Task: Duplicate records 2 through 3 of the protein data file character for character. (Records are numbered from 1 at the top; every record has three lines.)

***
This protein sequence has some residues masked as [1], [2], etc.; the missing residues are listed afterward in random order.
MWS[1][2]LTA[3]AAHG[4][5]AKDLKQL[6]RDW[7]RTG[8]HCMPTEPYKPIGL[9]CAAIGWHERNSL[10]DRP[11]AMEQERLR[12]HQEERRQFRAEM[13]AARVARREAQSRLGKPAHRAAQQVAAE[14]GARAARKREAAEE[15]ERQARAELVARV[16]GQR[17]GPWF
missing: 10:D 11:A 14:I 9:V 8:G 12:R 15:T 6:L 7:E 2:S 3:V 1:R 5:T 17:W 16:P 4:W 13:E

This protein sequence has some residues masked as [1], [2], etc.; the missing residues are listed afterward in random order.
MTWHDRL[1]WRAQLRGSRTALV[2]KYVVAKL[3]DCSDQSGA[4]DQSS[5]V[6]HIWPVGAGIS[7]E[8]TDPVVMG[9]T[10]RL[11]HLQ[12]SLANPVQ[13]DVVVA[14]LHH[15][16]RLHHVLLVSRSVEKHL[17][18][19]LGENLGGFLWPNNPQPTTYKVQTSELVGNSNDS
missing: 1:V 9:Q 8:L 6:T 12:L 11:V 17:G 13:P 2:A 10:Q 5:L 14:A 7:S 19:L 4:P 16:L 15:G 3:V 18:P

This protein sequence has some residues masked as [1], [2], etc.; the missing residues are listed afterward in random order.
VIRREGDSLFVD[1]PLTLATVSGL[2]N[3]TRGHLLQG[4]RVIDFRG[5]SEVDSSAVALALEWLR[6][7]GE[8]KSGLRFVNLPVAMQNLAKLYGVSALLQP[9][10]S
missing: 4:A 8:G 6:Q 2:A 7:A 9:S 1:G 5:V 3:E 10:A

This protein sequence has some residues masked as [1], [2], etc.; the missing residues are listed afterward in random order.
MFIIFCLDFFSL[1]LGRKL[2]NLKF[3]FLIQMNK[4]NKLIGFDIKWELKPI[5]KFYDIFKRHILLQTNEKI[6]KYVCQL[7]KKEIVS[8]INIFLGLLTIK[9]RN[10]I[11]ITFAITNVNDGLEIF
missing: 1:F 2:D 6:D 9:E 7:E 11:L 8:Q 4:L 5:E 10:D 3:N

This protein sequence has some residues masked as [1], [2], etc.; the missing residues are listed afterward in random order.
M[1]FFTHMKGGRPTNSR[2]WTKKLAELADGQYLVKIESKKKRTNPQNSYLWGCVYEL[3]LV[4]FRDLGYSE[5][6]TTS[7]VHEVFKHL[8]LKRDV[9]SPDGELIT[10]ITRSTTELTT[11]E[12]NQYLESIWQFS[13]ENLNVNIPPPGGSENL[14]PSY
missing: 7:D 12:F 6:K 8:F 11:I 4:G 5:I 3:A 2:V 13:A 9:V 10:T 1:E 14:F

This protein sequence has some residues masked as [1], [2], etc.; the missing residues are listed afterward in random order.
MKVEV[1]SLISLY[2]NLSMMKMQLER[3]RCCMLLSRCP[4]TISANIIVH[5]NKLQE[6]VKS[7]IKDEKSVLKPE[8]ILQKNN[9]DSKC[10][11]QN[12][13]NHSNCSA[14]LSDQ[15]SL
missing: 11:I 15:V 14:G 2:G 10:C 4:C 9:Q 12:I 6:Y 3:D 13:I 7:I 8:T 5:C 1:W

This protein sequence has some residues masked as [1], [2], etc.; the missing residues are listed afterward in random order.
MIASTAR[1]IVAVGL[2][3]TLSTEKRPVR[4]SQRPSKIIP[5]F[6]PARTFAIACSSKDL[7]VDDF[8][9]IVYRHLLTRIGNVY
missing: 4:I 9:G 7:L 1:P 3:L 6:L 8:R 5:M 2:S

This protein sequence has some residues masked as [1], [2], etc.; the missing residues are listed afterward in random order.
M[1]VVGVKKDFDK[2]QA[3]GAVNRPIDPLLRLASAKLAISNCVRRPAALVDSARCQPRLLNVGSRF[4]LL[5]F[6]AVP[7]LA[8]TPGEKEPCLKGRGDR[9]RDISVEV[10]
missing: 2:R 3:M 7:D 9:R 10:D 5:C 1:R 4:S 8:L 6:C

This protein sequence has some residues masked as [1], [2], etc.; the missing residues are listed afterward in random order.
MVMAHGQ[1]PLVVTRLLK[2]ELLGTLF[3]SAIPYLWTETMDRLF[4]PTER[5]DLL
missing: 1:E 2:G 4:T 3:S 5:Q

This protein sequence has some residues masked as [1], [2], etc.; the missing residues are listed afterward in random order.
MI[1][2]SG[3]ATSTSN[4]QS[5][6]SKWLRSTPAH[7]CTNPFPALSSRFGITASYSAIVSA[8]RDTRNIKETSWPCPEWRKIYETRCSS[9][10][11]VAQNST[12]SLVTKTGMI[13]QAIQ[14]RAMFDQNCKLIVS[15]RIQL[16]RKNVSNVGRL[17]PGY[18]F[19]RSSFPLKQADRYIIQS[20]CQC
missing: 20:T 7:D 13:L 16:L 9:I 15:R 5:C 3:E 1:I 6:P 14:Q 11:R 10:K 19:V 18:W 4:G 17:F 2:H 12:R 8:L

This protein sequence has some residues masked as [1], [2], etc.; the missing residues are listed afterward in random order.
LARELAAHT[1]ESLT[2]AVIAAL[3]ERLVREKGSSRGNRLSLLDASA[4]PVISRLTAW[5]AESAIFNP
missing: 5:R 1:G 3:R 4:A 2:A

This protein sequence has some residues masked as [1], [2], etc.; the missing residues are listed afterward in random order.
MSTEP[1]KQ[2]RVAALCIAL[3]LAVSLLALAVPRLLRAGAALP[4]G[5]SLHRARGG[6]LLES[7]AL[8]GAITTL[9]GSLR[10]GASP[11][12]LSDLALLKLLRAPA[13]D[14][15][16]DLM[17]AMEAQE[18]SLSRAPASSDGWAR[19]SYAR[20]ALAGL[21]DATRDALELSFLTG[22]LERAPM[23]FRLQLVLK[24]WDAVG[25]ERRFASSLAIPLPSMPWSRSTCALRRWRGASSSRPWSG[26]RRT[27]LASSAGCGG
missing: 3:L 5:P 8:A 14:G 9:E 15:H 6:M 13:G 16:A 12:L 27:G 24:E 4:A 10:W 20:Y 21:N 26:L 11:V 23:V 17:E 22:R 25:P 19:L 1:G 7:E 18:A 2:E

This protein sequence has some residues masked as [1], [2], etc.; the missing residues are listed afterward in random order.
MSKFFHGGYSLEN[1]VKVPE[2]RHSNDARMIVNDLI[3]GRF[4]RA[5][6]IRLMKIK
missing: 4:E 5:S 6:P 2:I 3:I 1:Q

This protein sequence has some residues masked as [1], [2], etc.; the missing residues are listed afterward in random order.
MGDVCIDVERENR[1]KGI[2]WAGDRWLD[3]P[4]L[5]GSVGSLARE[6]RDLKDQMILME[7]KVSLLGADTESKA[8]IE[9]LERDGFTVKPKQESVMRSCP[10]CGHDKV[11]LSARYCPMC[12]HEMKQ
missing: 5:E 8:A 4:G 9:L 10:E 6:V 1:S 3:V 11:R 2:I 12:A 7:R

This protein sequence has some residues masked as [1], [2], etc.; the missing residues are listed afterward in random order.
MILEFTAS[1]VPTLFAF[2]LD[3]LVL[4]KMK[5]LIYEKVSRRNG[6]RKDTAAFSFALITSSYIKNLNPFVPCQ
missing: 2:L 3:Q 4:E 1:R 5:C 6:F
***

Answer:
This protein sequence has some residues masked as [1], [2], etc.; the missing residues are listed afterward in random order.
MTWHDRL[1]WRAQLRGSRTALV[2]KYVVAKL[3]DCSDQSGA[4]DQSS[5]V[6]HIWPVGAGIS[7]E[8]TDPVVMG[9]T[10]RL[11]HLQ[12]SLANPVQ[13]DVVVA[14]LHH[15][16]RLHHVLLVSRSVEKHL[17][18][19]LGENLGGFLWPNNPQPTTYKVQTSELVGNSNDS
missing: 1:V 9:Q 8:L 6:T 12:L 11:V 17:G 13:P 2:A 10:Q 5:L 14:A 7:S 19:L 4:P 16:L 15:G 3:V 18:P

This protein sequence has some residues masked as [1], [2], etc.; the missing residues are listed afterward in random order.
VIRREGDSLFVD[1]PLTLATVSGL[2]N[3]TRGHLLQG[4]RVIDFRG[5]SEVDSSAVALALEWLR[6][7]GE[8]KSGLRFVNLPVAMQNLAKLYGVSALLQP[9][10]S
missing: 4:A 8:G 6:Q 2:A 7:A 9:S 1:G 5:V 3:E 10:A